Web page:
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Re: [tor-talk] How stealth onions actually function?



Thanks Matthew!

So stealth makes onions really hidden by encrypting the list of intro
points. Nobody knows how many hidden services are out there. Great!

-Juha


On Sun, Aug 7, 2016 at 5:08 AM, Matthew Finkel <matthew.finkel@gmail.com>
wrote:

> On Sat, Aug 06, 2016 at 10:24:53AM +0300, Nurmi, Juha wrote:
> > Hi,
> >
> > I have been playing with stealth onion services[1] to protect some of my
> > SSH servers from SSH MITM. I like to keep my servers as hidden as
> possible.
> >
> > Great to have this option on Tor :) I have some questions about it and I
> > didn't find much information.
>
> The only documentation I know that exists is the spec[3].
>
> >
> > Could someone tell me how it actually functions? What is the difference
> > between basic and stealth? In addition, can an attacker verify that
> onions
> > with stealth option exists and are online?
>
> The spec has a more detail, but briefly both authentication methods rely on
> a pre-shared secret between client and service. The distinction is made
> where
> that shared-secret is used.
>
> When a service uses basic authentication instead of publishes its
> introduction
> points in plaintext, it encrypts the list of intro points with a key
> chosen at
> random and then encrypts that symmetric key multiple times using the shared
> secret for each client it has configured. With this, all clients can
> retrieve
> the hidden service descriptor from the HSDir but if a client doesn't have a
> valid shared secret then they can't find the intro points from the
> descriptor.
>
> From the spec:
>    When generating a hidden service descriptor, the service encrypts the
>    introduction-point part with a single randomly generated symmetric
>    128-bit session key using AES-CTR as described for v2 hidden service
>    descriptors in rend-spec. Afterwards, the service encrypts the session
>    key to all descriptor cookies using AES. Authorized client should be
> able
>    to efficiently find the session key that is encrypted for him/her, so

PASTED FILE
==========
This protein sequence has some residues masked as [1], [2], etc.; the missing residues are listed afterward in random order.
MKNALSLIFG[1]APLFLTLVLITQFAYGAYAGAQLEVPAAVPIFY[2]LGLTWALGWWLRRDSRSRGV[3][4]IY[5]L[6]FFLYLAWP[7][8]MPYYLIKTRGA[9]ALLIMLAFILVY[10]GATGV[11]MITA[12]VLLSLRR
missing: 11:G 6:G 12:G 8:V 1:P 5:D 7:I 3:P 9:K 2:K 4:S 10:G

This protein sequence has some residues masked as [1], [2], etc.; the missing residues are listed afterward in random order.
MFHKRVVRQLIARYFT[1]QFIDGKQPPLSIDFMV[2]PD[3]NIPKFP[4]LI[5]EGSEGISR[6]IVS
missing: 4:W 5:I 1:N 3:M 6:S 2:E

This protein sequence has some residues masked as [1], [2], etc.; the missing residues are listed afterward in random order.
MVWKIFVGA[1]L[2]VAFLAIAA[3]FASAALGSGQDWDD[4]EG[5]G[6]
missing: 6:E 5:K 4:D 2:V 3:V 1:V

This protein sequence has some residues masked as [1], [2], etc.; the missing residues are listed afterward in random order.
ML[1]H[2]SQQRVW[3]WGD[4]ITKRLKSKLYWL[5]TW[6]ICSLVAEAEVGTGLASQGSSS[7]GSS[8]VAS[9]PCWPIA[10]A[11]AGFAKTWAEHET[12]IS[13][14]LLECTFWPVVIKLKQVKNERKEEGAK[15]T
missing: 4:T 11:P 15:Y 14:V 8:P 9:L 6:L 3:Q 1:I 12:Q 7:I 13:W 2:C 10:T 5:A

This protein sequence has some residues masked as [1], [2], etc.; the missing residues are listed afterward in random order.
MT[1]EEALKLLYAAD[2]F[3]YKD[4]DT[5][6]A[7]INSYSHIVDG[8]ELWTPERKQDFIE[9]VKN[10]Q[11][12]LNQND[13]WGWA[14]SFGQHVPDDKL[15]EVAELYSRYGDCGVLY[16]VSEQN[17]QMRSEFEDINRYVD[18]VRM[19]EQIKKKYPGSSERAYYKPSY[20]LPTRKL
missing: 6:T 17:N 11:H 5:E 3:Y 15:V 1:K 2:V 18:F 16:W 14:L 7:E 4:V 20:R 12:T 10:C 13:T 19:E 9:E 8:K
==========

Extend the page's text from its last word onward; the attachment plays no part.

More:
>    that 4 octet long client ID are generated consisting of descriptor
> cookie
>    and initialization vector.
>
> Stealth authentication is similar, except it publishes a hidden service
> descriptor for each configured client.
>
>    With all else being equal to the preceding authorization protocol, the
>    second protocol publishes hidden service descriptors for each user
>    separately and gets along with encrypting the introduction-point part of
>    descriptors to a single client.
>
>    [...]
>
>    A hidden service generates an asymmetric "client key" and a symmetric
>    "descriptor cookie" for each client. The client key is used as
>    replacement for the service's permanent key, so that the service uses a
>    different identity for each of his clients. The descriptor cookie is
> used
>    to store descriptors at changing directory nodes that are unpredictable
>    for anyone but service and client, to encrypt the introduction-point
>    part, and to be included in INTRODUCE2 cells
>
> >
> > Moreover, several research papers measure the total number of onions and
> we
> > know that someone is crawling TorHS Directories.
> > Does HiddenServiceAuthorizeClient protect you against these measurements?
> >
> > I tested my stealth service without the passphrase on Tor client and Tor
> > says "Closing stream for '[scrubbed].onion': hidden service is
> unavailable
> > (try again later)."
> >
> > Tor manual describes HiddenServiceAuthorizeClient option[2]:
> >
> > "If configured, the hidden service is accessible for authorized clients
> > only. The auth-type can either be 'basic' for a general-purpose
> > authorization protocol or 'stealth' for a less scalable protocol that
> also
> > hides service activity from unauthorized clients. Only clients that are
> > listed here are authorized to access the hidden service."
> >
>
> This is exactly one reason why stealth hidden services are great.
>
> > [1] https://github.com/juhanurmi/stealth-ssh
> > [2] https://www.torproject.org/docs/tor-manual.html.en
> [3] https://gitweb.torproject.org/torspec.git/tree/rend-spec.txt#n844
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